Keep a leaf in your wallet to make your money “go further.”

Saw Palmetto (Sarenoa serrulata) is used as a sedative, increases male fertility, relaxes an overactive bladder and promotes prostate health.
Fluid extract – up to 2 drams a day; herb: 5 – 10 grains a day.
This plant is used to attract snakes, but is also kept for vigor. This plant is also used in spells by wizards to make their female partners not utilize abortion options.

Scabious, Common (Scabiosa succisa) is a blood purifier, is used to wash the scalp for dandruff, stops fevers and pulls out venom.
Fluid extract: 1 – 2 drams a day.
Also called Devil’s Button, it was said that to pick it would guarantee a visit from the Devil.

Scabious, Field (Knautia arvensis) is used to treat scabs.
1 part herb to 1 part lard, boil and apply externally once a day.

Skullcap (Scutellarias), also called Madweed, is used to calm nerves.
½ ounce drunk as tea up to 3 times a day.
The scent of this plant helps give insight.
Put this herb and two white loadstones in a white flannel sachet and keep under your bed for fidelity.

Sedge, Sweet (Acorus calamus), also called Sweet Flag, Calamus Root, Sweet Cane, Myrtle Grass and Cinnamon Sedge, is used to stimulate the appetite, relieve flatulence, and stop spasms and lower cholesterol.
Fluid extract: 15 – 60 drops a day.
The scent of this plant is a stimulant.
The root is carried when one wishes to be dominant.

Senna, Bladder (Colutea arborescens) excites vomiting.
1 – 2 drams of seeds.

Senna, Common (Cassia acutifolia) is a powerful laxative and in larger doses excites vomiting.
Powdered leaves: 1 dram; fluid extract: ½ - 2 fluid drams once a day.
This plant is used for when one wants to be noticed more often.

Sensitive Plant (Mimosa pudica) is an astringent.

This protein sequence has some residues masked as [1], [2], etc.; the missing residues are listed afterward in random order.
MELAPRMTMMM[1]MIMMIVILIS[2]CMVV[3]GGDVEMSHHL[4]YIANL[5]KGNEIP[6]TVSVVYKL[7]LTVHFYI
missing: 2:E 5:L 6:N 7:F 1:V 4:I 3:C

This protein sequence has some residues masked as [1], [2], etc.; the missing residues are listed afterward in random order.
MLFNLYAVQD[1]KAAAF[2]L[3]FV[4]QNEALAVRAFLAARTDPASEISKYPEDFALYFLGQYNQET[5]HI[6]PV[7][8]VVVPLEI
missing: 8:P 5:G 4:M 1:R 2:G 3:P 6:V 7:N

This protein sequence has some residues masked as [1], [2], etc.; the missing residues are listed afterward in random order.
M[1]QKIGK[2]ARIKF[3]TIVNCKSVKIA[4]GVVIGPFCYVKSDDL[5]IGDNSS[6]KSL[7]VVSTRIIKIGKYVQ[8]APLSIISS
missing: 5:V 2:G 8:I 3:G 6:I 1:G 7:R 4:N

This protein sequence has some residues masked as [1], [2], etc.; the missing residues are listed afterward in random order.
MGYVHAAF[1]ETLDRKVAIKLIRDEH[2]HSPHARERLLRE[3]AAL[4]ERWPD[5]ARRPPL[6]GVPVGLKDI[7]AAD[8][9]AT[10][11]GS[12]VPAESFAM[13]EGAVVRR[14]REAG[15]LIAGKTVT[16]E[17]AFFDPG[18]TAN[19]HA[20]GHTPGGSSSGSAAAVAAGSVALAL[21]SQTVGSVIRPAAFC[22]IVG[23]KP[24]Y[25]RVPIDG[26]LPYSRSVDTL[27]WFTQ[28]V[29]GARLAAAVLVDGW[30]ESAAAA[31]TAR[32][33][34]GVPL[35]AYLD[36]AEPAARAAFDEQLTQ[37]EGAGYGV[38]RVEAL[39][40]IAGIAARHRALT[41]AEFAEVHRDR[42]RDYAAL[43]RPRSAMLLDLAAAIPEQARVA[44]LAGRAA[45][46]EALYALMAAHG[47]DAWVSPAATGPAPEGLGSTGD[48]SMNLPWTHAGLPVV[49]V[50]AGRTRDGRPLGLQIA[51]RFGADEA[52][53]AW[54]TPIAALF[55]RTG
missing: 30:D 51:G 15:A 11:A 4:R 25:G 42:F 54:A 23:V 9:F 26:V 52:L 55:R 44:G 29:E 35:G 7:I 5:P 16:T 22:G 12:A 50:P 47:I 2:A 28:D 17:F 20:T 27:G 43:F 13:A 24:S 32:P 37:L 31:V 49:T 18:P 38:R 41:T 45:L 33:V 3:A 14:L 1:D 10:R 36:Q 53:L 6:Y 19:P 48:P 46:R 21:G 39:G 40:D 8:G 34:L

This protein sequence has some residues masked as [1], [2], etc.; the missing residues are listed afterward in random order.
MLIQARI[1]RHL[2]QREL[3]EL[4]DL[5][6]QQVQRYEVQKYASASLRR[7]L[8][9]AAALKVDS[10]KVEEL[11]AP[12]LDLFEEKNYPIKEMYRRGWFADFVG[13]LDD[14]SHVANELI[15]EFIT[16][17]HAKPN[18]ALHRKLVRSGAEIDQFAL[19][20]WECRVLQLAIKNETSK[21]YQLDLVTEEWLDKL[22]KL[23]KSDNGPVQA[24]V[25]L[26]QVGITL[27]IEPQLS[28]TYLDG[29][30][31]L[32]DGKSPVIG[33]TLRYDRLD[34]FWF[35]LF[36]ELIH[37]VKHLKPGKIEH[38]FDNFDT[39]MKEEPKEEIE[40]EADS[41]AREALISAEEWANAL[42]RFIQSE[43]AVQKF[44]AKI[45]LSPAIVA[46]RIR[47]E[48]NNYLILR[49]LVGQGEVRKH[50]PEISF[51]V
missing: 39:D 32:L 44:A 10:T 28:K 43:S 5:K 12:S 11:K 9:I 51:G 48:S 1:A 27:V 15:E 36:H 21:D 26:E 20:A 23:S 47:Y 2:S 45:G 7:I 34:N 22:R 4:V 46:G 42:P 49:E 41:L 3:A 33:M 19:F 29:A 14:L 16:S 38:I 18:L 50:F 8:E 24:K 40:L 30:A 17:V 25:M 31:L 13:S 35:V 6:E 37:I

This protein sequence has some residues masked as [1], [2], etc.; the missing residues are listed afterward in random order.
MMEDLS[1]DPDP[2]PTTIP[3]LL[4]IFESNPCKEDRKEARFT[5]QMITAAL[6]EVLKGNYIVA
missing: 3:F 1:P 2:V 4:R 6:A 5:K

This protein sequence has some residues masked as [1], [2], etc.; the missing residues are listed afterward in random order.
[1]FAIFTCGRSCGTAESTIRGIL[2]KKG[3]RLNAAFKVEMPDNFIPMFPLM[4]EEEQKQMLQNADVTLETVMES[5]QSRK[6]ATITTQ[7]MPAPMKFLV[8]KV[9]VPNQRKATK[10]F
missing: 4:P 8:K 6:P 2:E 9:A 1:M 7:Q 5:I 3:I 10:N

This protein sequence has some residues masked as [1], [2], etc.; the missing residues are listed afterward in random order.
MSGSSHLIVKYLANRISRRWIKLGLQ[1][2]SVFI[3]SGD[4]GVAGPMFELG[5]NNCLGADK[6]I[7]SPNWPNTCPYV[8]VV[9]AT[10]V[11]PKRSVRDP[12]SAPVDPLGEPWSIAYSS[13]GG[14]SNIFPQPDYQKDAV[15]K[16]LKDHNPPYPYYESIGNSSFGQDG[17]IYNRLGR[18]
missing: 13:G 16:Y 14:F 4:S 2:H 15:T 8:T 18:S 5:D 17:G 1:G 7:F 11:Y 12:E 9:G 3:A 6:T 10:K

2 part herb to 1 part water, boil and apply externally once a day.
The scent of the flower is supposed to be used for those who are timid and shy.

Serviceberry (Amelanchier alnifolia) is taken to aid digestion and stop excess menstrual bleeding.
Fluid extract: 1 dram a day.

Shepherd's Purse (Capsella bursa-pastoris), also called Lady's Purse, Witches' Pouches, Rattle Pouches, Case-weed and Blindweed, is used to stop any kind of bleeding, lowers blood pressure and accelerates coagulation of blood. CAUTION: Avoid during pregnancy.
1 teaspoon drunk as tea once a day.

Shinleaf (Pyrola elliptica) is a gargle for sore throats and for cuts and canker sores in the mouth.
1 part herb to 1 part water, boil and gargle.

Sicklepod (Cassia obtusifolia L) is used exclusively to treat herpes.
10 – 15 grains a day.

Silverweed (Potentilla anserine), also called Prince's Feathers, Trailing Tansy, Wild Agrimony, Goosewort, Silvery Cinquefoil and More Grass, is used to stop bleeding hemorrhoids, for cramps in the mid-section, and to relieve lockjaw.
3 ounces drunk as tea up to 3 times a day.

Skunk cabbage (Symplocarpus foetidus) is a dangerous narcotic.
Powdered root: 10 – 20 grains; fluid extract: ½ - 1 dram a day.